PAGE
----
Coach Leonard Hamilton doesn't look it, but he's 64 years old. Long ago he was a star high school basketball player in Gastonia, North Carolina, and he began his college career at the local community college. But once he left for Tennessee-Martin he was out of North Carolina for good. He immediately entered coaching upon graduation, and has since coached at the college level in Tennessee, Kentucky, Oklahoma, and Florida.
But through it all he maintained his ties to his home state. He's cultivated relationships with high school and AAU coaches. And he goes there and wins recruiting battles. FSU currently has four players from the state.
Terry Whisnant II (6-3, 185, SO) grew up in Cherryville, just down the road from Gastonia. His family was rooted there, and Whisnant stayed home instead of transferring to a big high school, largely because of his family. That, and he got to break all his father's scoring records. He was Mr. Basketball as a senior - the only 1A public school player to ever win the award. And he scored. A lot. He averaged over 32 points a game.
Then he enrolled at FSU and promptly spent the season on the bench. According to Ian Miller, Whisnant was "shocked at the talent at FSU." Sitting behind three senior guards, Mike Snaer and Miller, Whisnant only averaged 7 minutes a game. And that doesn't count all the games in which he never saw the floor.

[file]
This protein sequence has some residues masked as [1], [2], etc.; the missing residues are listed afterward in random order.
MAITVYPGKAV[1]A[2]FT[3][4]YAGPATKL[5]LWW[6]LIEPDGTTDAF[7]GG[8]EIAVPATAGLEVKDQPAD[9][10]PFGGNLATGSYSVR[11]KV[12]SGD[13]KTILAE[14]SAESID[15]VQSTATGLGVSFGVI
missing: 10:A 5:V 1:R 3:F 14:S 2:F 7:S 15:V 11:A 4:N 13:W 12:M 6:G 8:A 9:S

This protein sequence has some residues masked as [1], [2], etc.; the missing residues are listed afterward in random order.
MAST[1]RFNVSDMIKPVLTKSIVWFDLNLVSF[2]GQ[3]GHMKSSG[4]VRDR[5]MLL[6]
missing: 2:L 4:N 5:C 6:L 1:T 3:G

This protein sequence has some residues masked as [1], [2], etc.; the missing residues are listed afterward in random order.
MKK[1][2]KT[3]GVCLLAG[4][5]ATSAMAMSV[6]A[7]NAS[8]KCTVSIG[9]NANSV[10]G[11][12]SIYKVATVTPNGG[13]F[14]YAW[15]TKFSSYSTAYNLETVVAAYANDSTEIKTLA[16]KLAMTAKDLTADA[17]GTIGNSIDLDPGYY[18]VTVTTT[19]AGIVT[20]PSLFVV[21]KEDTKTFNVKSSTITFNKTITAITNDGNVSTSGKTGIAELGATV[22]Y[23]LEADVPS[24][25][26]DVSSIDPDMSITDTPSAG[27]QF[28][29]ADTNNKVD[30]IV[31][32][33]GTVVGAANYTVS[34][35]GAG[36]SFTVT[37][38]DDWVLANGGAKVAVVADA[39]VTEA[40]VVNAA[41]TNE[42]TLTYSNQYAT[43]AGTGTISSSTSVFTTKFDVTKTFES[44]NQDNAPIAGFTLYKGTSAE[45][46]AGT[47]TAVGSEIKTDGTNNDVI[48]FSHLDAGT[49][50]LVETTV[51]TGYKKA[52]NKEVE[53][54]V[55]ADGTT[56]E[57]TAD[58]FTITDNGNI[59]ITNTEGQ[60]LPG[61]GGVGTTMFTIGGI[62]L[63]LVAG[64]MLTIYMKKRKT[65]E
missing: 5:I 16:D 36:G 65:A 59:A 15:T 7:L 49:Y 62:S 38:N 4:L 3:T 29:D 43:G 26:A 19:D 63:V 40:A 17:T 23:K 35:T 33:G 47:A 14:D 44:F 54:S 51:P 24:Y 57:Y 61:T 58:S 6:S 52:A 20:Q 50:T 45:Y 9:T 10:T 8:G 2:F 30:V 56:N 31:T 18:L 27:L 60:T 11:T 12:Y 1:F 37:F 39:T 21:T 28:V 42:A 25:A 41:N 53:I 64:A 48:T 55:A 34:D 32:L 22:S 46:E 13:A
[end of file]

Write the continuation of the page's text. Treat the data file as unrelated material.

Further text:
So fast forward a year and the typical progression would be from an occasional player off the bench, to a 10-12 minute guy who needs to play defense to see the floor.
Seems reasonable, right?
Not so fast.
Here's Leonard Hamilton: "I tell our players he can shoot if he sees the orange," Hamilton said of the color of the basketball rim. "I don’t do that for many players. I’ll do that for him. If he can see the orange on the rim then it’s a good shot. I want him to understand that."
Coming from Coach Hamilton, that's about as much praise as I've ever heard him offer a sophomore. In other words, this kid can shoot.
And sure enough, in FSU's two exhibitions, Whisnant averaged 27 minutes and made 4-8 three pointers. He also started both of those games. It remains to be seen if he'll still be a starter when Devon Bookert returns, but he is for now. If not he'll fill Ian Miller's role from last year when Miller was 3rd on the team in scoring despite never starting a game.
So after a season of sitting on the bench and failing to crack the rotation in a 3-guard lineup, it's now time for Whisnant to step up. FSU needs him to score. And with his quickness and athleticism, the team needs him to be defensive stopper.